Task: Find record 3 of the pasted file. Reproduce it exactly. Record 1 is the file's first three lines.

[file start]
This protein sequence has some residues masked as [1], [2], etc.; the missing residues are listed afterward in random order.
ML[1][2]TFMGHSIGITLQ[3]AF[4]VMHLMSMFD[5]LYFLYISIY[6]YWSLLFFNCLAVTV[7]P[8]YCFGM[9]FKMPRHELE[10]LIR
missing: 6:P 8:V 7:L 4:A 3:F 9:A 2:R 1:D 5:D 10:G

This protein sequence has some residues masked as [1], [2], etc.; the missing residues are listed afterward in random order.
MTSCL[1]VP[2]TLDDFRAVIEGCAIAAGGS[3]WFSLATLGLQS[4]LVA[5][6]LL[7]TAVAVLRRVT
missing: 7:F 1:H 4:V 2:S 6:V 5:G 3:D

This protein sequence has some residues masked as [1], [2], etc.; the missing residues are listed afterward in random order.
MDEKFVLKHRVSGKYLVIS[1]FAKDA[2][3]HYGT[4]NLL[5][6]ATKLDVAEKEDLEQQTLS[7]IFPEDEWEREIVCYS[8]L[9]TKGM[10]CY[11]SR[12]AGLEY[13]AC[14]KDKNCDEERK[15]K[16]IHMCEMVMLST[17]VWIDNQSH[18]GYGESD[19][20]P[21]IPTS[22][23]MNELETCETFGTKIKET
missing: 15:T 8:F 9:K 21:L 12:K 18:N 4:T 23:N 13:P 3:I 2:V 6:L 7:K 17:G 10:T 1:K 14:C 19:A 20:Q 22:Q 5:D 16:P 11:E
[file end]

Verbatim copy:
This protein sequence has some residues masked as [1], [2], etc.; the missing residues are listed afterward in random order.
MDEKFVLKHRVSGKYLVIS[1]FAKDA[2][3]HYGT[4]NLL[5][6]ATKLDVAEKEDLEQQTLS[7]IFPEDEWEREIVCYS[8]L[9]TKGM[10]CY[11]SR[12]AGLEY[13]AC[14]KDKNCDEERK[15]K[16]IHMCEMVMLST[17]VWIDNQSH[18]GYGESD[19][20]P[21]IPTS[22][23]MNELETCETFGTKIKET
missing: 15:T 8:F 9:K 21:L 12:K 18:N 4:T 23:N 13:P 3:I 2:V 6:L 7:K 17:G 10:T 1:K 14:C 19:A 20:Q 22:Q 5:D 16:P 11:E